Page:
If Emily Posted: On Twitter (Part 2)

Yesterday I wrote about how important it is to think before you tweet. I’ll say it again. And I don’t mean people being honest and witty and funny and candid. I’m talking about people saying things that potentially hurt others or themselves. Because if twitter is like a cocktail party, one look at your feed and you’ll see that some people can’t hold their liquor.

On several occasions I’ve found myself “joining” twitter conversations that were out of hand in an attempt to diffuse them. It began selfishly, I didn’t want to watch it in my feed. But then I realized people can forget how very public twitter is. And so I got involved. For better or worse, that’s the way I am.

I’ve decided I will not do that again. Next time, I’m unfollowing.

RULE: Twitter is for conversation, not confrontation. This is a community. If you have a personal problem with someone, take it somewhere private. Name calling and fighting is not for an audience.

Direct messages are your friend. They can’t be overused. In fact, from some of the stuff I see in my twitter stream, I don’t think they’re utilized enough.

RULE: If your hypothetical public tweet includes any information that you don’t think the ENTIRE planet should be privy to, opt for a DM instead. When in doubt DM. You can’t go wrong with a DM. If they don’t follow you, tweet that you need to talk to them privately.

This is important. I’ve had to contact people and tell them not to tweet things like my address or business issues. Some people do not grasp that a tweet is literally shared with the universe (and the Library of Congress).

I will not do business with people that use public twitter streams to bash clients or to discuss specific business dealings. I see it and make a mental note not to do business with those people.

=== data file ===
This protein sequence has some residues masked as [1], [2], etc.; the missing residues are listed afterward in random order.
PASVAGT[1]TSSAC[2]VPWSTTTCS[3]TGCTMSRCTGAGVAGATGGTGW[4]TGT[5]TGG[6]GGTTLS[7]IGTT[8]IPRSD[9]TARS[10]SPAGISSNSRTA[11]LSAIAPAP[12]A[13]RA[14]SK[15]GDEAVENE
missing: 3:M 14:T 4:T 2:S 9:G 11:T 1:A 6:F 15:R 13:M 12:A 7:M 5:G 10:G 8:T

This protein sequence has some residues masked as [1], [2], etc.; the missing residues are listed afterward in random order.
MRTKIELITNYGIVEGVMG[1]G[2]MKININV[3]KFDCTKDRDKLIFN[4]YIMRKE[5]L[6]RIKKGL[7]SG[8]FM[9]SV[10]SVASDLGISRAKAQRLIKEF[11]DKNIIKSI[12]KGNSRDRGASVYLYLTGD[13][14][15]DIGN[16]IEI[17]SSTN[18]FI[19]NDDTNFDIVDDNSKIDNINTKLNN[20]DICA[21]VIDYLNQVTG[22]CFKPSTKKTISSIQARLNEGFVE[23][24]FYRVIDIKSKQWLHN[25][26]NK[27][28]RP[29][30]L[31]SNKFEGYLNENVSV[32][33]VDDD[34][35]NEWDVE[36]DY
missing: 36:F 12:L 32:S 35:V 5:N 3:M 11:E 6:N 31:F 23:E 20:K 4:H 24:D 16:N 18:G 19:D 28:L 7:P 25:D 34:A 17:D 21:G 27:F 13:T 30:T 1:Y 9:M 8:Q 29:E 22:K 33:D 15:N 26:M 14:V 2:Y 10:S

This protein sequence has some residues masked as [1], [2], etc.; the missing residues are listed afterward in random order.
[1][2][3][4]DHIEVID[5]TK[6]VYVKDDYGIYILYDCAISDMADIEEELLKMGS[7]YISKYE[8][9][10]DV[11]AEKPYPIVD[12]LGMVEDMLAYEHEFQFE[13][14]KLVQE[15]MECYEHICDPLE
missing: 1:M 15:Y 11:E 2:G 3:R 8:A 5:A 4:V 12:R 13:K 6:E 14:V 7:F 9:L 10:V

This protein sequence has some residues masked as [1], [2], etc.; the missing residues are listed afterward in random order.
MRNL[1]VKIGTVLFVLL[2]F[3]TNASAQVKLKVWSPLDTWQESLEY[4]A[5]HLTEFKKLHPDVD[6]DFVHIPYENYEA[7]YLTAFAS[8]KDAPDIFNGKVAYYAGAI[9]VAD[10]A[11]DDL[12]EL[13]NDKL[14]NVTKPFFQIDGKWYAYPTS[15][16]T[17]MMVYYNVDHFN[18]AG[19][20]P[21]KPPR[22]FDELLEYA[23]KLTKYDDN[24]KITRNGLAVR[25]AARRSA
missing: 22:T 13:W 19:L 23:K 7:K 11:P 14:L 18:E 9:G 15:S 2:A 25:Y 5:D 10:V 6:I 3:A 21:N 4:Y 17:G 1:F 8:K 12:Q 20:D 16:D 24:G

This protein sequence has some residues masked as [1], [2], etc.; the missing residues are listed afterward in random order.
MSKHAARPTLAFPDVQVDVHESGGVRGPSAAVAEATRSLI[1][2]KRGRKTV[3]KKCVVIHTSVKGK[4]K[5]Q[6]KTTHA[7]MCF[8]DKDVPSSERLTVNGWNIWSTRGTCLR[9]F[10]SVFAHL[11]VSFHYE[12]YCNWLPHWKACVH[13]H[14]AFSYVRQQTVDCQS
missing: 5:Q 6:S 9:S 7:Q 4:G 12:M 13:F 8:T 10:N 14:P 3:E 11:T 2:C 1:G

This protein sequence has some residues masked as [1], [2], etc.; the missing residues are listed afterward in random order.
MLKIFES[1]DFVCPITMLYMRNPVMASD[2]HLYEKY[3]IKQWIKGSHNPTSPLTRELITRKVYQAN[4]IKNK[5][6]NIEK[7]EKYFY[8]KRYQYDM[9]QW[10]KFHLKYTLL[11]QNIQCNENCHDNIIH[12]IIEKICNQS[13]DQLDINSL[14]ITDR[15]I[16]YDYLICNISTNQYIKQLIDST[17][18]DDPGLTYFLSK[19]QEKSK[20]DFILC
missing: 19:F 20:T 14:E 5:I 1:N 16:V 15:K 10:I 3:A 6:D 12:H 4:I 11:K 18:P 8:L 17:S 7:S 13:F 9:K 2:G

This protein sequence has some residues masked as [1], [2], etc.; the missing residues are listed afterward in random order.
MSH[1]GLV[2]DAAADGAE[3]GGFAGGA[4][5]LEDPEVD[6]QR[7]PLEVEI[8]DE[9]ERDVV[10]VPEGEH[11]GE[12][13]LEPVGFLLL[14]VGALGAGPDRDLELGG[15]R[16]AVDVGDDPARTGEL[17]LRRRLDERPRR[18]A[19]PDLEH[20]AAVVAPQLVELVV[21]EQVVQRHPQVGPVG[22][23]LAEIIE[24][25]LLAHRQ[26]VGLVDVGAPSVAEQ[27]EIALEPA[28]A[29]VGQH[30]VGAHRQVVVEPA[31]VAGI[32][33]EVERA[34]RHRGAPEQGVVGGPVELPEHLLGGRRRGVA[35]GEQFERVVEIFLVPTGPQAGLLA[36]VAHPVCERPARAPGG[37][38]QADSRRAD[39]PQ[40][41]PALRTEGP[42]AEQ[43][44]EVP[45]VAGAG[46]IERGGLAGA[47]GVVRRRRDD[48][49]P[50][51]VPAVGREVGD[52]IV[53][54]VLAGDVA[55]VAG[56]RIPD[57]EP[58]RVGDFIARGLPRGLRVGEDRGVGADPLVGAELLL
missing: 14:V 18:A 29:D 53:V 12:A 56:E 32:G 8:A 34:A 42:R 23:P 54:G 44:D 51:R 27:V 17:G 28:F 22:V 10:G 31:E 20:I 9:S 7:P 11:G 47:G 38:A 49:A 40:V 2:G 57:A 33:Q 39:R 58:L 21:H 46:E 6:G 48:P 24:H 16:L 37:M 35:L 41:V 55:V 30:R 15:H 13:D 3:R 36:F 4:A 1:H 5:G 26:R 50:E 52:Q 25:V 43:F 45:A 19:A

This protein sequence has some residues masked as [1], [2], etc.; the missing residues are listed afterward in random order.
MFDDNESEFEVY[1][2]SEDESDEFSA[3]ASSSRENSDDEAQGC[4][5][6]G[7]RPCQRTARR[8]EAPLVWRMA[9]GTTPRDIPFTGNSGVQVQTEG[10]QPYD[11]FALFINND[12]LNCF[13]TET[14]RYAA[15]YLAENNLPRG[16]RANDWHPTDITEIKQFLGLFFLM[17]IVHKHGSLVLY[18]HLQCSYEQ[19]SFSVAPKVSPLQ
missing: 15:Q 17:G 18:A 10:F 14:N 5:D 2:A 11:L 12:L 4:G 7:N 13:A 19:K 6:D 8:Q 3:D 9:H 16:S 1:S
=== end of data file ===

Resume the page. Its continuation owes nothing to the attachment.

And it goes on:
RULE: Don’t discuss the problems you’re having with a client or project on twitter. If you must use twitter to communicate with clients, do so by direct communication only. No one else needs be privy to your conversation.

To retweet something can be valid and valuable. Or a train wreck. Just as we talk about the ratio of interaction to self promotion in tweets, let’s apply a similar logic to retweeting.

RULE: To retweet is to rebroadcast information. Before you RT, consider WHY you’re retweeting. Does it need a second spin around the web?

There really are no absolutes as to what you should or shouldn’t RT, but I’ll use myself as an example.

When someone is nice enough to include me in an #FF, I no longer retweet the list of people mentioned with my reply. Even if it seemed de rigeur.

To RT an #FF is giving myself a pat on the back for getting a pat on the back. (Careful, Alex, your ego is showing.)

Instead, I’ve begun simply replying and saying thank you. (I won’t call that a rule. Just an idea to consider.)

As for humble brags so often disguised as retweets, NEWSFLASH: you’re not incognito.  Let’s all take Deb Rox words to heart and OWN THE BRAG. Own the brag. Own it.

I once read (in a tweet) that people have to remember that one person’s best news is being tweeted at the same time as another person’s worst. If this is a community, then I think that (within your own comfort zone) you should be able to tweet both honestly without hiding behind a humble brag or passive aggressive/vague comment.

Because we all have our own unwritten rules for this place without rules, I asked the good people of twitter: “If twitter had “rules” what would be your #1?”

Don’t auto-anything. Don’t curse. Don’t send SPAM. Don’t take things personally. Don’t tweet asking for followers. Don’t RT the answers to the questions at your twitter party. Be part of the conversation. Be respectful. Be an original.

(None of these rules seem unreasonable. None of them difficult to follow. Maybe we need to make the unwritten written?)

Rules: Don’t auto-anything. Don’t curse. Don’t send SPAM. Don’t take things personally. Don’t tweet asking for followers. Don’t RT the answers to the questions at your twitter party. Be part of the conversation. Be respectful. Be an original.

Lastly, there are are some twitter “rules” I don’t adhere to:

I don’t believe that twitter shouldn’t be used for conversation, as some “twitter basics” advise. There are fabulous conversations to be had on twitter.